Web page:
But stop for a second and breathe.  Is life really an up hill struggle?

As a race, we have come so far, yet certain things have remained the same since the beginning, such as the desire to be more, the frantic search for appreciation and the hectic race to be the best.  Will we ever evolve to a state where we can find true peace instead of constantly searching outside of ourselves for validation?  Will we ever set up systems which treat each person as an individual instead of turning us into a robotic herd?  Will we ever see life as a beautiful journey full of possibilities and joy?

My forthcoming eBook puts forward, among other things, the notion that we are already great by nature, and that we no longer have to compete with those around us.  Could it be true?

Discover How Great You Are in 30 Minutes


Seeing is believing?


“Excuse me, I’d like to exchange death and sadness for two boxes of happiness and three kilograms of love.  And, if its in stock, get me three scoops of joy while you’re at it!”

Imagine if we lived in a world where feelings and sensations were tangible, where we could physically touch and see them.  Love would be a red fluffy heart shaped pillow filled with golden light.  Happiness would be a never ending piece of flowing cloth.  Depression would be a backpack filled with tremendous weight and Death would be a silent crawling insect.

But we can’t see this invisible realm.  It’s beyond our scope of vision, yet it exists like the space between stars and planets.  We know this because we can measure it using scientific method.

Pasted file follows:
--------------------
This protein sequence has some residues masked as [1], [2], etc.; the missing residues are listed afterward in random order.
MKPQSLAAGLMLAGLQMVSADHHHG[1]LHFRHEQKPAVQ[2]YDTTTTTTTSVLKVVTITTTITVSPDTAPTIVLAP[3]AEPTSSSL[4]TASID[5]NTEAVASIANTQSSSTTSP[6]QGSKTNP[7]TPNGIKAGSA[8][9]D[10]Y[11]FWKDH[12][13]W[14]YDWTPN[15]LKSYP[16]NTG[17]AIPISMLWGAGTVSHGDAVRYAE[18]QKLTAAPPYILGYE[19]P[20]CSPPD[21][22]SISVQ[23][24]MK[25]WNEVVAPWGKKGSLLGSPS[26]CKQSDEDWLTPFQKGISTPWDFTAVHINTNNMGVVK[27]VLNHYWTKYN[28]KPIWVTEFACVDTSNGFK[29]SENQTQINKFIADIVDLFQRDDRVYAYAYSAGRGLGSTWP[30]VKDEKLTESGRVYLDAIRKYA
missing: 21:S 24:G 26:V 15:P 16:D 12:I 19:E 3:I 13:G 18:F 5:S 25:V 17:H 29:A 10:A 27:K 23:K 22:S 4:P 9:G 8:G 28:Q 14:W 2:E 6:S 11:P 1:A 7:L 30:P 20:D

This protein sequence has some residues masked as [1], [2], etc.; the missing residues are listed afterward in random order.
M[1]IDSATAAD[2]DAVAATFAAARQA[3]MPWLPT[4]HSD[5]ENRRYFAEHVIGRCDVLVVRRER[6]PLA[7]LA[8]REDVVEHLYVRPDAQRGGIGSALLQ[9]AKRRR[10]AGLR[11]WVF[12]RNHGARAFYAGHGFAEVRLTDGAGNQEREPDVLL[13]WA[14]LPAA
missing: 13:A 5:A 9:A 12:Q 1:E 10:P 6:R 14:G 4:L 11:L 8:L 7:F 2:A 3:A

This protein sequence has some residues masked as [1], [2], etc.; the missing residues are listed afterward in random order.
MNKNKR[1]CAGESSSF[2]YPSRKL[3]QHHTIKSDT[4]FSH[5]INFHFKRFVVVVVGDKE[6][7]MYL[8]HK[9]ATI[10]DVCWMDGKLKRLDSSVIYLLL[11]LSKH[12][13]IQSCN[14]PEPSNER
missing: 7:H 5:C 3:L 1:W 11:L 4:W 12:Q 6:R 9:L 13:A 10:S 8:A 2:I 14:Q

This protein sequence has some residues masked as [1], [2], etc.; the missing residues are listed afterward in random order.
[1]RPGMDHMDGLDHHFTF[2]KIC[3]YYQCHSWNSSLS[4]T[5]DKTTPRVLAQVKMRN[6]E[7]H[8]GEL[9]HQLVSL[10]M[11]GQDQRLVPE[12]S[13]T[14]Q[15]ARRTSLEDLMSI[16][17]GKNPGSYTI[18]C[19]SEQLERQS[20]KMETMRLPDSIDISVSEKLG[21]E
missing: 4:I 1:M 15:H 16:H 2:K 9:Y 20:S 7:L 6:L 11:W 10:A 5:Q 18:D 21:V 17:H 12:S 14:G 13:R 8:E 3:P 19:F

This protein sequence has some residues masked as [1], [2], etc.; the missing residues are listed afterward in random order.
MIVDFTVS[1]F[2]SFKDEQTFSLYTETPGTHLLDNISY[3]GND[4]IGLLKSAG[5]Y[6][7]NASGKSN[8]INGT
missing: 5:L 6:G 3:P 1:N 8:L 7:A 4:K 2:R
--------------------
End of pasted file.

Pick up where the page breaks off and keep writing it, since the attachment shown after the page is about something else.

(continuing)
The fact is we are only beginning to scratch the surface of what it means to be human.

And while we’re on the subject, let me pose this question to you, can humans fly?  A few days back, I saw a music video where a man was passing above the canopies of vast forests like a bird on caffeine, dipping into valleys and rising above mountain tops, all done with the aid of a rocket pack.  Although it takes a hefty piece of technology and plenty of fuel to do it, the answer to the question is hell yes, humans can fly (with the aid of a jet pack!)

What about those monks in the Himalayas who sit in freezing temperature in thin robes without feeling a chill, or that boy who sat in a deep state of meditation for four years without sustenance?  And have you heard about that disabled man who paints with his feet?  Or the doctor who cooks and feeds the homeless?  Big or small, examples are all around us though at times fear, conditioning and personal strife hold us back from seeing the beauty.